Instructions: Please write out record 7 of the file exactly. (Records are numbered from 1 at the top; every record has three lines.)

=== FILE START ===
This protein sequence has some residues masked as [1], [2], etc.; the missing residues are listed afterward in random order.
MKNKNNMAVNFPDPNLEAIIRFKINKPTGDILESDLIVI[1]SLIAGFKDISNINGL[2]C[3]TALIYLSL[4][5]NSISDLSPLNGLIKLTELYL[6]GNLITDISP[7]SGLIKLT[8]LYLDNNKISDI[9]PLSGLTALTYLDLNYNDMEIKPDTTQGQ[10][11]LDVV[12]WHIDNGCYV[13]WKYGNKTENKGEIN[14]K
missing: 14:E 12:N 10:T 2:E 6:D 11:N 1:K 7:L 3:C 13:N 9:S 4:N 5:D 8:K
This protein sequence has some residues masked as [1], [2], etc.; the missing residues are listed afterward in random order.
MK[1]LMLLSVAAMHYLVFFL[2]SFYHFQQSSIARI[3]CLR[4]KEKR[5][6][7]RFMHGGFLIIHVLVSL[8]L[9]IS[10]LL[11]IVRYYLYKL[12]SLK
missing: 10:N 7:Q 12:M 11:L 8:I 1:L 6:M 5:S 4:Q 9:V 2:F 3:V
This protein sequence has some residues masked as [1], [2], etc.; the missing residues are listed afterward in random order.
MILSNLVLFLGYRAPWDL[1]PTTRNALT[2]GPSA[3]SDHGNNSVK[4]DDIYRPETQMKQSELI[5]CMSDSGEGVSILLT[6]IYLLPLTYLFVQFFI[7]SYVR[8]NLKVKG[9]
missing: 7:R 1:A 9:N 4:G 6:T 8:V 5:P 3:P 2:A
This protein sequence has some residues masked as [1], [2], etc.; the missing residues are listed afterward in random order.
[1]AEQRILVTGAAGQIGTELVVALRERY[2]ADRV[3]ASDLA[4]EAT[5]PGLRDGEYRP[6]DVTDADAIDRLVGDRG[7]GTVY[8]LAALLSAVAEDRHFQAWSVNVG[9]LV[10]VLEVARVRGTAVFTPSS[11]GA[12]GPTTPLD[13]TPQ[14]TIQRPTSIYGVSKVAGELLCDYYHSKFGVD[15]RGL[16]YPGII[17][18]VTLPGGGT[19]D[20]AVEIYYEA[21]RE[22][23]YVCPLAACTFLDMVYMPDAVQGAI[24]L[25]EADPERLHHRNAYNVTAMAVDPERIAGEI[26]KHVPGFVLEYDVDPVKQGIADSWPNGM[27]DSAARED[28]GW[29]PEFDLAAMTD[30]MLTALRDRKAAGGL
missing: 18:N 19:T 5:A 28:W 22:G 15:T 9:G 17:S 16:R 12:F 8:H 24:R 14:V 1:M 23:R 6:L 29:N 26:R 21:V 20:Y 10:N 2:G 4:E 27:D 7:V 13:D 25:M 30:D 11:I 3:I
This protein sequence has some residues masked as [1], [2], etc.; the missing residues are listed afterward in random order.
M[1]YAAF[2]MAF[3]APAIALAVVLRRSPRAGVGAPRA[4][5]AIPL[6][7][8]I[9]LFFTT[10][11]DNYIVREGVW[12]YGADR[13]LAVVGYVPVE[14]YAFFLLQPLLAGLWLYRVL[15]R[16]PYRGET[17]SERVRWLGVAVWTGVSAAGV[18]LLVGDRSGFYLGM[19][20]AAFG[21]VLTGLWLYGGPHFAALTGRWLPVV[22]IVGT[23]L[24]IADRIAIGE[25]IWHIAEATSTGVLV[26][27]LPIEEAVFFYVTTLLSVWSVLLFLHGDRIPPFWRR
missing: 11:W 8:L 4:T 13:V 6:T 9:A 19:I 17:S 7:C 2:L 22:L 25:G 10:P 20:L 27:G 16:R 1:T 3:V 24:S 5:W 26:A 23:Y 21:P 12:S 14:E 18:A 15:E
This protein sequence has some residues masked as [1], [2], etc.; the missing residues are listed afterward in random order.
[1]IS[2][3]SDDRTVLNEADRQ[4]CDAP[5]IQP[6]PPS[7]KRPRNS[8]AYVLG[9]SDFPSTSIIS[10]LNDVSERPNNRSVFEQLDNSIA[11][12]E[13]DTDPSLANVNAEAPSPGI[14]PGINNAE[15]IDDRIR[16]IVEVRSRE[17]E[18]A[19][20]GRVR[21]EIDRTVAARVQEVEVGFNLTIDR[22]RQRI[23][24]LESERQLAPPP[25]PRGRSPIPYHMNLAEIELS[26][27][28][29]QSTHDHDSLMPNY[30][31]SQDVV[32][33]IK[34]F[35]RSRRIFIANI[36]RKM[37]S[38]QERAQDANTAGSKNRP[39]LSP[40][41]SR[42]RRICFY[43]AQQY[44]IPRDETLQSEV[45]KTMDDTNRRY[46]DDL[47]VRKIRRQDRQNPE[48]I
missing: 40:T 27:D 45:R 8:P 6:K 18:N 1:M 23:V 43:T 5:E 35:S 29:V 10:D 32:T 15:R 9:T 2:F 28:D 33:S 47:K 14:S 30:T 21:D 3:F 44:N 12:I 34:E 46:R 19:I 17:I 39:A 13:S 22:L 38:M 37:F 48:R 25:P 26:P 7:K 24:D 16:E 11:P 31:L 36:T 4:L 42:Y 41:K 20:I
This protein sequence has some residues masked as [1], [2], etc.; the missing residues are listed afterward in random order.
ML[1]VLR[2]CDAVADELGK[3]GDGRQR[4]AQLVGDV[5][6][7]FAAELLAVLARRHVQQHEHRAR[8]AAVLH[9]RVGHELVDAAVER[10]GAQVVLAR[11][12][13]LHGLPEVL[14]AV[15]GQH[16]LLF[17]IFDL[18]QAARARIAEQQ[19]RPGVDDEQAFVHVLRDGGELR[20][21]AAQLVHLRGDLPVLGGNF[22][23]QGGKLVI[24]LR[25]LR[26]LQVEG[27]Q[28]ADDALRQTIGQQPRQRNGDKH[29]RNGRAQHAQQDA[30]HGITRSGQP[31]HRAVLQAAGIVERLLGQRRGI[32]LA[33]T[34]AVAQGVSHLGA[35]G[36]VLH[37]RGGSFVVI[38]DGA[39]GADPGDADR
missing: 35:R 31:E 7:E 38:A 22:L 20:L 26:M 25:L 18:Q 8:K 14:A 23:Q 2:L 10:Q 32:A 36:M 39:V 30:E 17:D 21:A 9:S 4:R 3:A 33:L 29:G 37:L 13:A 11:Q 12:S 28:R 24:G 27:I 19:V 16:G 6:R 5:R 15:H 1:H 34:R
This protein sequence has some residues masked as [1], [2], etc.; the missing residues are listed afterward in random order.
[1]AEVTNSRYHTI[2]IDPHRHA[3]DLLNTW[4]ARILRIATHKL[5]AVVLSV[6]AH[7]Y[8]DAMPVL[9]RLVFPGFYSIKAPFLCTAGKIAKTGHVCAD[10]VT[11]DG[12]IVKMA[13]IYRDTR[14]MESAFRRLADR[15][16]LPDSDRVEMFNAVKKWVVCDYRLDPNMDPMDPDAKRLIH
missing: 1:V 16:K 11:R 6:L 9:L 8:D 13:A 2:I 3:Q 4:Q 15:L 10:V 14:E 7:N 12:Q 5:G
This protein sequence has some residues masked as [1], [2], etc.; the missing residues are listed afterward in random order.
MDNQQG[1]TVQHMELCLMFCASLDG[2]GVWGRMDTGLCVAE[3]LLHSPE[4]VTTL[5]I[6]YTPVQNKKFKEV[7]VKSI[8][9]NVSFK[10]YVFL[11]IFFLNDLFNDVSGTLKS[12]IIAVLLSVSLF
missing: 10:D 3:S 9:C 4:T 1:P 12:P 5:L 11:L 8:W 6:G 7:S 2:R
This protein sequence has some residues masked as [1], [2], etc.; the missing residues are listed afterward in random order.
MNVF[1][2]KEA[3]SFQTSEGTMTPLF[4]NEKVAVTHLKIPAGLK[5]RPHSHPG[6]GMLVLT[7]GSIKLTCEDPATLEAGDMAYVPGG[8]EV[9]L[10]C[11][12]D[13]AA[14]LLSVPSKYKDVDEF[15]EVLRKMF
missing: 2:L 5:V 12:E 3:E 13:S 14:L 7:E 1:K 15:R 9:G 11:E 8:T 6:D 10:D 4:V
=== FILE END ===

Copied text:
This protein sequence has some residues masked as [1], [2], etc.; the missing residues are listed afterward in random order.
ML[1]VLR[2]CDAVADELGK[3]GDGRQR[4]AQLVGDV[5][6][7]FAAELLAVLARRHVQQHEHRAR[8]AAVLH[9]RVGHELVDAAVER[10]GAQVVLAR[11][12][13]LHGLPEVL[14]AV[15]GQH[16]LLF[17]IFDL[18]QAARARIAEQQ[19]RPGVDDEQAFVHVLRDGGELR[20][21]AAQLVHLRGDLPVLGGNF[22][23]QGGKLVI[24]LR[25]LR[26]LQVEG[27]Q[28]ADDALRQTIGQQPRQRNGDKH[29]RNGRAQHAQQDA[30]HGITRSGQP[31]HRAVLQAAGIVERLLGQRRGI[32]LA[33]T[34]AVAQGVSHLGA[35]G[36]VLH[37]RGGSFVVI[38]DGA[39]GADPGDADR
missing: 35:R 31:E 7:E 38:A 22:L 20:L 26:M 25:L 18:Q 8:K 14:A 23:Q 2:L 10:Q 32:A 36:M 39:V 30:E 17:D 21:A 9:S 4:R 3:A 33:L 29:G 37:L 13:A 11:Q 12:S 28:R 24:G 27:I 19:V 16:G 6:R 5:R 15:H 1:H 34:R